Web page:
Proposal: Gitcoin DAO Budgeting Process Redesign

This was my first reaction as well. I took a bit of time here to try and diagram in Miro

Just a first pass to summarize the process as I understood it from the post. Happy to incorporate feedback, or folks are more than welcome to fork/update as they like.


@safder a ton of thinking in here. well done wrapping your mind around several outages in the DAO.

In general, I encourage proposals to be smaller in scope to in order to

  1. encourage better community engagement - people can grok it.
  2. target feedback on specific sticky points - easier to get to nuance
  3. increase the velocity of proposals - smaller scope is easier to get to vote.
  4. You can include easy “temp check” polls like this:
  • I love this feedback
  • I do not think this feedback is helpful
  • We need more thinking about this feedback
0 voters

I know this proposal works in concert across the three areas, but I would see value in breaking this into two components: 1) budgeting and 2) performance evaluation. I think “forecasting” is confusing strategic planning / goal / road map development and that is a separate process - which also needs work, but separately.

But. I know web3 is enamored with omnibus proposals so I am likely going to be banging my head against this rock for a while :slight_smile:


related to 3. Performance Evaluation section

This is a gap, thanks for calling this out.
Do these proposed questions integrate with the DAO Health Survey set to launch next week? If not, they should. Consistency across mechanism will help with comparisons. Based on the solid input @k3nn.eth gave us on the DAO health survey design, it would be helpful to get talentDAOs take on the questions. I could also thinking of linking into the DAO Health work rnDAO is doing atm. Happy to connect dots.

Monthly seems a bit heavy for the stewards - I would go with a quarterly assessment, but if you really want monthly data, we can do a continuous batch poll, for example. We could do 1/3 of our 200 stewards each month.

regarding 2. Resource Allocation

Part of me likes 6 months, but the overachieving-ambitious part of me (its a small part) wants to move to a jobshop project portfolio design where funding is allocated by project, not by arbitrary timefences. But, might be for later. I like 6.

This should be the case anyway - regardless of the budgetary cycle. I would pull this out of the proposal and build it into the ongoing seasonal deliverables for DAOops. Random side note, I don’t quite get the secrecy around individual DAO compensation. Actually, I do as I have fought this battle in non-profits as well, but in the US, government organizations publish individual salaries as do many non-profits.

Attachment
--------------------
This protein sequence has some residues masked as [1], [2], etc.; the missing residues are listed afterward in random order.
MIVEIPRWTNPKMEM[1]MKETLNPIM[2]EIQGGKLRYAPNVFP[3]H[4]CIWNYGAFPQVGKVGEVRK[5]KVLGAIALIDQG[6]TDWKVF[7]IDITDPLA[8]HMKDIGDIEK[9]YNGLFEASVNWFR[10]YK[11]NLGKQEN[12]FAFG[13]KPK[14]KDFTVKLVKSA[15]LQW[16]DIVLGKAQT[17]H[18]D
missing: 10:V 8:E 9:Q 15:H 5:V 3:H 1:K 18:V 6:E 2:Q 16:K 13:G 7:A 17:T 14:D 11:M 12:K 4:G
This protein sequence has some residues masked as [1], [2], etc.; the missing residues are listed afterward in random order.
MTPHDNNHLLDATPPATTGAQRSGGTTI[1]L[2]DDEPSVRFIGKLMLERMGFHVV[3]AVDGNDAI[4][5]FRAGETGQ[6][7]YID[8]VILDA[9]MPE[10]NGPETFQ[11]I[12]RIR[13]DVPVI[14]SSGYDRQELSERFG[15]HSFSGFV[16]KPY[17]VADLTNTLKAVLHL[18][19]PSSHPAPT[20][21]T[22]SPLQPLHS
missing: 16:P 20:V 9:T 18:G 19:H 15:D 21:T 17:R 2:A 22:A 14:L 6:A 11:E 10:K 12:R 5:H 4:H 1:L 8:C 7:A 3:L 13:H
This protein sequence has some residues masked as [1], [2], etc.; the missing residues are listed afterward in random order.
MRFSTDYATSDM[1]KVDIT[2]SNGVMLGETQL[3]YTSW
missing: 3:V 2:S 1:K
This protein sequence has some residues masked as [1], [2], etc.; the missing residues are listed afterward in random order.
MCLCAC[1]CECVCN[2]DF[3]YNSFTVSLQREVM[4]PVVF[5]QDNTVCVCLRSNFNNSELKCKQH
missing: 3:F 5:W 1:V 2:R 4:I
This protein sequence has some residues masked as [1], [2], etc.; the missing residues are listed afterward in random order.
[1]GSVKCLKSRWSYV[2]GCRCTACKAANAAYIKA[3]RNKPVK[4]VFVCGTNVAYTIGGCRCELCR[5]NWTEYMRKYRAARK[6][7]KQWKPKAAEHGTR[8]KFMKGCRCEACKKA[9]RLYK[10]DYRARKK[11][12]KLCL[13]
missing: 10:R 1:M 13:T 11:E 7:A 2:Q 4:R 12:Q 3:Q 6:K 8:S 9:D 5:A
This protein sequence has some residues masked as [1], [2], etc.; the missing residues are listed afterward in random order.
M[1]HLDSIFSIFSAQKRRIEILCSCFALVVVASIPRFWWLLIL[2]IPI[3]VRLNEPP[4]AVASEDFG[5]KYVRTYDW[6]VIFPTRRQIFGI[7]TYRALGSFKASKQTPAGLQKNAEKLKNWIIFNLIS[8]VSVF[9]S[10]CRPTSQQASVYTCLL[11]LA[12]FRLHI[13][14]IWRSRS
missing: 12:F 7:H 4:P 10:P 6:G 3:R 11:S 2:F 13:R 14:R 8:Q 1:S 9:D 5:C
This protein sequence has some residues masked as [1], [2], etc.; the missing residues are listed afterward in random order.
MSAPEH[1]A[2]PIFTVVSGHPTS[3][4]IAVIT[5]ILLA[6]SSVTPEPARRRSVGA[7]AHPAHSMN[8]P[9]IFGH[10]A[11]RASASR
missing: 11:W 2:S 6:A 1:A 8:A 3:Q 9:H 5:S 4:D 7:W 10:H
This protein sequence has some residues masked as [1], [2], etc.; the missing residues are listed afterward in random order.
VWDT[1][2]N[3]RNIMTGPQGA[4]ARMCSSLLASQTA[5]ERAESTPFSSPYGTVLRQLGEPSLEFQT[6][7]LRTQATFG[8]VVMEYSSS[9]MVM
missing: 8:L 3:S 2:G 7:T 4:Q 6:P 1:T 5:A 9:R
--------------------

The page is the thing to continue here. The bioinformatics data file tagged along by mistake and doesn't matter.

Also - given payments are on chain - there is only an illusion of privacy, individual payments are figure-out-able.
Net: Just publish the data and let stewards chew on it. Way faster. (/end rant)

I agree professional treasury and financial management is a gap at Gitcoin. But I do not think this is the place to attempt to professionalize treasury management or building contingency plans for market drops. It has to be done, but not here.


In summary:

You put a ton of thinking into this and you scratched the surface of a LOT of improvement areas. I suggest focusing in on smaller bits, and knock them out of the park.

Additionally - I think you need to bring this to the Steward Council as a topic and get input from from that council of web3 wizards. It may not be a converging exercise, but if you scope this right, you will get some great input. Next free agenda period is Jan 23 - but we can call a ad-hoc meeting of those with relevant experience to review the topic sooner.

Great post Saf, lots of rich details here, and I would echo the points above about distilling key points (i.e., maybe an executive summary) and producing a helpful graphic to help people who don’t have the time to deep dive on this (shouts out @kevin.olsen).

Going deep on one specific part here, I worry about the rhetoric regarding tying spending to GTC price. I know I’m somewhat a heretic with my belief that token price has nothing to do with performance, but I’m becoming increasingly convinced that token price is a terrible indicator for success, especially when the token is a governance token. This tweet from Messari about Yearn’s ATH TVL and ATL token price is something I think about often.

In the absence of super strong tokenomics (which we are currently moving quickly towards) there is no reason we should assume token price is currently any indication of success, which I view as an implicit assumption behind this idea you purpose.

The most recent pump of $GTC in early November, from my perception, had nothing to do with anything the DAO achieved.

I worry that this idea of “tying spend to token price” in the absence of strong tokenomics is a poor idea. I’d propose we consider alternatives. For example, tying spend to revenue generation, or simply holding off on this until we have strong enough tokenomics to assume any price action is the result of something we are or aren’t doing. There is currently a ton of work underway to address the revenue generation and tokenomics pieces, so I’m optimistic we’ll solidify those pieces in place in the coming months.

I might be completely wrong here, and perhaps tying spending to token price at this moment is a good idea.